Jim Webb, Donald Trump, and the Tragedy of American Whiteness

WASHINGTON, DC - OCTOBER 20:  Former U.S. Sen. Jim Webb (D-VA) speaks during a news conference at the National Press Club Oct
WASHINGTON, DC - OCTOBER 20: Former U.S. Sen. Jim Webb (D-VA) speaks during a news conference at the National Press Club October 20, 2015 in Washington, DC. Sen. Webb announced that he is dropping out of the Democratic presidential race. (Photo by Alex Wong/Getty Images)

I found it weirdly poignant when, late this last week, former Virginia Democratic senator Jim Webb said that he could imagine voting for Donald Trump, but not for Hillary Clinton. Maybe Webb, who lasted about 10 minutes in the primary with a resenting-affirmative-action populist deal, and used to be a Republican (as a military official in the Reagan administration), is just an opportunist hoping for a VP slot. But there was a time when his victories in Appalachian Virginia, where other Democrats lose and Trump dominated last week, were seen as a hopeful front for the party.

It also got me thinking. One of the provocative but under-developed claims in Ta-Nehisi Coates's Between the World and Me is that "white" people, if they want a heritage, should look to what their families were before they were "white." It's attractive, but, unlike much of what Coates writes, simplistic.

I think of this because Webb is a literary practitioner of a certain kind of white-ethnic identity politics. He wrote a book about the Scots-Irish called "Born Fighting." These descendants of lowland Scots and northern English folk were settled in Ulster to displace the Catholic Irish after the colonial wars of the late c16, then moved to the colonies, where they fought in Washington's armies and settled the frontier. (My four-greats grandfather was one: he wintered with Washington at Valley Forge.) They have always been the foot soldiers for blue-blood wars, right down through Vietnam, and they have always been reliably, even belligerently patriotic. As an ethnicity, they were formed by serving as the bleeding edge of two colonial projects - the Anglo-Ulster and the American.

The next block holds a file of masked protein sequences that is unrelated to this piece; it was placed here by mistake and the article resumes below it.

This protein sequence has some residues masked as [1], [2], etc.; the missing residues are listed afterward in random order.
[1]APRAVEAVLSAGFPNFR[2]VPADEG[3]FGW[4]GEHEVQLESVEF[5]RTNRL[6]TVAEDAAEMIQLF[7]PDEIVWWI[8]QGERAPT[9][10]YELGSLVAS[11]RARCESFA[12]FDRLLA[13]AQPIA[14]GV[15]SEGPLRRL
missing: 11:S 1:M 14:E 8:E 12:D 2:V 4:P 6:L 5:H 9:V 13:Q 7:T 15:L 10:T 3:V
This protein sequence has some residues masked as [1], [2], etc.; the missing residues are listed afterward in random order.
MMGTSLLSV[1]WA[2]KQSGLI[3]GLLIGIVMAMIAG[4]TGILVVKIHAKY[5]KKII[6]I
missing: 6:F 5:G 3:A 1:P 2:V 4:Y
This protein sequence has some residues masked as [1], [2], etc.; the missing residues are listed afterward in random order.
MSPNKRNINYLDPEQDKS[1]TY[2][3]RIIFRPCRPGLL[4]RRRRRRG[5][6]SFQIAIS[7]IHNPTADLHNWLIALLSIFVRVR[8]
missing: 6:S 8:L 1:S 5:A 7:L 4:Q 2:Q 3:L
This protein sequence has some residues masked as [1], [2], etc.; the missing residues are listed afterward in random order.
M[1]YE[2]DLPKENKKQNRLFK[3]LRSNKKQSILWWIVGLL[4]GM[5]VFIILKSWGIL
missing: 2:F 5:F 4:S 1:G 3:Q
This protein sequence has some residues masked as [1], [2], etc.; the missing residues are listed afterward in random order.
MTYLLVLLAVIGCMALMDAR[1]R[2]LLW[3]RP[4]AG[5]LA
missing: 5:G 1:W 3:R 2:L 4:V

Given the bloody and racially hierarchical history of this country, there are a lot of "white" people whose inherited cultural identity basically comes out of the violent crucible that made "whiteness," without a lot more left back there to recover. In a time when many of those people are economically abandoned and feel culturally displaced, it's not surprising that they are reasserting what they've got. Which, as a matter of culture and (as they like to say in the South) "heritage," is pretty much restricted to fighting for the winning side and getting some spoils (material and symbolic) of victory.

I think this is a reason to want politics to be about principles and programs - including programs of economic fairness and inclusion. I'm a Sanders voter. I know Coates agrees, and I think Webb once did, too. But the identity politics of whiteness, intensified by a time when there have been no economical alternatives on the table, may have closed that door for tens of millions. Whether you can bring yourself to care about them or not, that is a bad end to a bad story. Washington's troops are fighting for Generalissimo Trump.